New #TCTheater company Prime Productions
"seeks to explore, illuminate and support women over fifty and their stories through the creative voice of performance." Hooray! Their third full production
just opened at Park Square Theatre, and it's another high quality thought-provoking play featuring women in their prime. The regional premiere of the new play Marjorie Prime
by playwright Jordan Harrison is, like his play Maple and Vine
, a little trippy and creepy. But instead of a scary Stepford society, it deals with artificial intelligence and the benefits and possibly scary consequences of technology. But it also deals with very human issues of aging, death, grief, and complicated family relationships.
The Marjorie of the title is an octogenarian woman (born long ago in 1977) suffering from dementia. To help care for her, her daughter Tess and son-in-law Jon have acquired a new bit of technology called a Prime. Which is a sort of computer hologram to talk to her and keep her company that knows everything. Or rather, it knows and remembers everything you tell it. And it can take on the form you choose, so Marjorie's Prime is a young version of her deceased husband Walter. Tess and Jon tell the Prime about Marjorie's life, but leave out painful memories like the death of a child. Tess has a complicated relationship with her mother, and is skeptical about the Prime impersonating her father. As Marjorie's health declines, Tess grapples with her own aging and mortality, and the future she sees for herself.
|Marjorie and her Prime husband (Candace Barrett Birk and|
James Rodriguez, photo by Devon Cox)
The excellent four-person cast brings out the human and robotic sides of the characters (not to give away any spoilers, but Walter is not the only Prime in the play). Candace Barrett Birk is wonderful as the title character, very real and human, funny but then breaking down into tears at sudden moments. Laura Stearns and Andre Shoals as Tess and Jon are a believable couple, both exploring a range of emotions from frustration to happiness to devastation. James Rodriguez is perfectly pleasant but not quite human as he embodies the hologram Walter. They all work together well under director Elena Giannetti, who keeps the pace moving but not hurried in this 80-minute show, and explores all of the complicated sides of the story.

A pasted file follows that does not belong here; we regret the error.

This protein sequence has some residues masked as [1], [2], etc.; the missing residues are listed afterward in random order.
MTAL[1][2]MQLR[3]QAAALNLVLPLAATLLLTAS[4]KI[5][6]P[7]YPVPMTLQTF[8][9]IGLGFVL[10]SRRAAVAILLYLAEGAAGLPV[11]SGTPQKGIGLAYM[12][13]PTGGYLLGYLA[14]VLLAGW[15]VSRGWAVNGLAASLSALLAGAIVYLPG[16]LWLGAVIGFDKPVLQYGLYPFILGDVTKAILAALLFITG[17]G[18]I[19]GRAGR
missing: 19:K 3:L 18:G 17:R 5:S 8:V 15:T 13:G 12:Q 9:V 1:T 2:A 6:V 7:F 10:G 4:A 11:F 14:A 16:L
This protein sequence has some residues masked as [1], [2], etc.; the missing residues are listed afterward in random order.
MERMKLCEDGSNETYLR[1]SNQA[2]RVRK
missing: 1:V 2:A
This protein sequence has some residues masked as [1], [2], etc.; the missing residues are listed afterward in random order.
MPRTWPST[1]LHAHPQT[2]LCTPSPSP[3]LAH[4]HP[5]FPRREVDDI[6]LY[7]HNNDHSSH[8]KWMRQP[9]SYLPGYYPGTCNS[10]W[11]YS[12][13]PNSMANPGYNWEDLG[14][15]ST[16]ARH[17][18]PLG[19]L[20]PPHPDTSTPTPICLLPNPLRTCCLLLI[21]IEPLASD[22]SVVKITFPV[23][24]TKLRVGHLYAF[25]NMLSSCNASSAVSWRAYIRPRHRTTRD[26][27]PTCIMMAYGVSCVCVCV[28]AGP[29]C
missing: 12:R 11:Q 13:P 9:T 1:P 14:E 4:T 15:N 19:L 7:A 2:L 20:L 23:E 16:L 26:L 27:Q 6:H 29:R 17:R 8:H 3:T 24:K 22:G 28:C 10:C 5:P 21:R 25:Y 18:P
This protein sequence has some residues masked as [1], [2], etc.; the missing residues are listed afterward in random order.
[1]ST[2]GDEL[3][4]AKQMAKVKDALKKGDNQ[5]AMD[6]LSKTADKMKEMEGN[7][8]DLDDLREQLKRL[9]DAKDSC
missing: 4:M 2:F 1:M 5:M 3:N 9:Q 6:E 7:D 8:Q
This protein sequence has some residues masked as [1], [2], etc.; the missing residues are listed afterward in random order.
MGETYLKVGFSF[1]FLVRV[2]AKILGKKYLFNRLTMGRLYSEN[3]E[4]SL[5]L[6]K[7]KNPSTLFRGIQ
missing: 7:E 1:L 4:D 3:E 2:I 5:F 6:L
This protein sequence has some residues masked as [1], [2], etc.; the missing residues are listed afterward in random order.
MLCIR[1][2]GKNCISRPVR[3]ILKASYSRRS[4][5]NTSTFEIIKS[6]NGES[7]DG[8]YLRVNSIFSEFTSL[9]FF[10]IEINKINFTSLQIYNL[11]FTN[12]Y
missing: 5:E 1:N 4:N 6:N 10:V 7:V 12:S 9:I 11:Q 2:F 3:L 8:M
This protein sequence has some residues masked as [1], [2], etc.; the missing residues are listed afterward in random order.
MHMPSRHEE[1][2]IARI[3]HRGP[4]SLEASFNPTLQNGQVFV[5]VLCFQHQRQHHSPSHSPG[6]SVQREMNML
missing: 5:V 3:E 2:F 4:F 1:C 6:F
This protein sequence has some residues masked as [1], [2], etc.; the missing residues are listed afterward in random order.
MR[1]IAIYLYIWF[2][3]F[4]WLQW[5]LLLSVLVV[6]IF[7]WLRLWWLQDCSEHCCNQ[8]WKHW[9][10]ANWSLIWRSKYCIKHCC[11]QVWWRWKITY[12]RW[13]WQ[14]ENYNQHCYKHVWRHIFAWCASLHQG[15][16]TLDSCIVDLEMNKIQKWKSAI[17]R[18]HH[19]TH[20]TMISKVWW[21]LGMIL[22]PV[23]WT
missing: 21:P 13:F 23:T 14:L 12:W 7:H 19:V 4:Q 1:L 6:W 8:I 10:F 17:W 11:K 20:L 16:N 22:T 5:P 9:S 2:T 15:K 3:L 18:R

The story is well suited to Park Square's intimate basement thrust stage, which has been transformed into a chic, modern, and slightly cold home. There's an interesting use of music too. Marjorie used to play the violin; Vivaldi's Four Seasons
is a recurring theme, and transition music is well-chosen. (Scenic design by Joseph Stanley, sound design by Katie Korpi.)
|Marjorie and her daughter Tess (Candace Barrett Birk and|
Laura Sterns, photo by Devon Cox)
This play leaves one feeling a little unsettled due to the issues it brings up but never resolves. Are we our memories? Are we just a collection of data? What happens when we lose memories? What happens when those memories, that data, is transferred into something else, does it become us? Can artificial intelligence replace humans? The playwright provides a lot of food for thought, and the cast and team at Prime Productions have brought out all of the complexities of the script, creating something that's both very human and relatable, but also futuristic and a little disturbing.
Marjorie Prime continues through May 19 at Park Square Theatre in downtown St. Paul